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A Systematic Review of Satisfaction Measures in Hand and Wrist Surgery

Published:November 26, 2022DOI:https://doi.org/10.1016/j.jhsa.2022.10.012

      Purpose

      Patient-reported experience measures (quantifying satisfaction, trust, perceived clinician empathy, and communication effectiveness) may not be developed with the same rigor as patient-reported outcome measures (quantifying comfort and capability). We systematically reviewed the use of measures used to evaluate satisfaction with hand surgery by comparing recent (2017–2019) and remote (2000–2002) publications to assess the use of satisfaction measures and areas for potential improvement.

      Methods

      An initial search yielded 6,159 studies, 278 of which met the eligibility criteria. We compared the 2 time periods and recorded the method of satisfaction assessment (dichotomous, categorical, and ordinal) and the results. Because they are measures of research usage potentially representative of rigor in instrument development, we evaluated aspects of score distribution, including discernment (the threshold set at >80% of top scores) and skewness, as well as the differentiation between the satisfaction with outcome and experience.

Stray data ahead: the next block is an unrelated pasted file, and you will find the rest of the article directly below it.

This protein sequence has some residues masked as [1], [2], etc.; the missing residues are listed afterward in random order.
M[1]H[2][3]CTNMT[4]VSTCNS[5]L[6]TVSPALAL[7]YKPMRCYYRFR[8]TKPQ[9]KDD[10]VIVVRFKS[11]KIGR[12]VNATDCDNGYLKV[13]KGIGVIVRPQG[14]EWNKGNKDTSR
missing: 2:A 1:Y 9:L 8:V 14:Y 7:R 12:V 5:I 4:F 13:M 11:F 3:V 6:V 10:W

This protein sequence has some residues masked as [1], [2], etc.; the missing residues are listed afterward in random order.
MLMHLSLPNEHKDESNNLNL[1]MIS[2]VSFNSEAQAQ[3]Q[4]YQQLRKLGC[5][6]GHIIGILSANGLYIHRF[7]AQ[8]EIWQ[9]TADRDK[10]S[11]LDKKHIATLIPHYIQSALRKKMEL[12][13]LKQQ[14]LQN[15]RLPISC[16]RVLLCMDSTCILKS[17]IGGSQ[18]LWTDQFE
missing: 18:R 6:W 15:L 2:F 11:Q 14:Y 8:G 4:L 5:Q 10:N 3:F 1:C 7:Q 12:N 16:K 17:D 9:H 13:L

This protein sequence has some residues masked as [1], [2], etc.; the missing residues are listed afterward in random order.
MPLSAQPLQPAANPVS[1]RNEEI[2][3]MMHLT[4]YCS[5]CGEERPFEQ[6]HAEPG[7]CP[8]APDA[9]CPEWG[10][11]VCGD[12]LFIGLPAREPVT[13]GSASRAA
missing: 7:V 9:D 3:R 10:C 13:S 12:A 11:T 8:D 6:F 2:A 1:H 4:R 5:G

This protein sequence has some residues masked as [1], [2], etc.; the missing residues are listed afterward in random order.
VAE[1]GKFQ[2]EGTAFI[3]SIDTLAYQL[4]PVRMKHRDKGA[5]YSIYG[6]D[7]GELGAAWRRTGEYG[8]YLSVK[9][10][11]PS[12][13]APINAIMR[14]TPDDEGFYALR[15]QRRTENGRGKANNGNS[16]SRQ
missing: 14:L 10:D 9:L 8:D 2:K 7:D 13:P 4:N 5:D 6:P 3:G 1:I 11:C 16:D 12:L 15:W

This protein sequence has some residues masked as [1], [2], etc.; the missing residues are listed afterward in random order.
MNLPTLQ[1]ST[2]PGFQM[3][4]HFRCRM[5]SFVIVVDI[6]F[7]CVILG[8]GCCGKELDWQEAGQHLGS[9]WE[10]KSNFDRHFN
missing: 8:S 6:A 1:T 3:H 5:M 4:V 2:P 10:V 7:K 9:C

Results

      Dichotomous ratings of satisfaction were the most common (171 [62%] of 278 studies), followed by categorical (83 [30%] of 278 studies) and ordinal ( 66 [24%] of 278 studies). All 3 score types had limited discernment (86% dichotomous, 77% categorical, and 64% ordinal ratings) and non-Gaussian distributions (negative skew near 1 or greater), with no differences between the remote and recent time periods. Ninety-seven percent of studies made no distinction between satisfaction with outcome and experience.

      Conclusions

      Measurements of satisfaction with hand surgery have remained unchanged over the last 20 years. They are associated with nonnormal distributions, a notable proportion of top scores, and routine failure to distinguish between experience and outcomes of care.

      Clinical relevance

      Patient-reported experience measures developed with the rigor comparable to the development of patient-reported outcome measures have the potential for either of the following: (1) specificity, variation, and responsiveness sufficient to guide experience improvement efforts or (2) verification of notable ceiling effects that may limit their use.

      Key words

      JHS Podcast

      January 2, 2023

      JHS Podcast Episode 82

      Dr. Graham interviews Dr. Charlie Wilson regarding his paper “A Systematic Review of Satisfaction Measures in Hand and Wrist Surgery”, which is the lead article in the January 2023 issue of the Journal of Hand Surgery.

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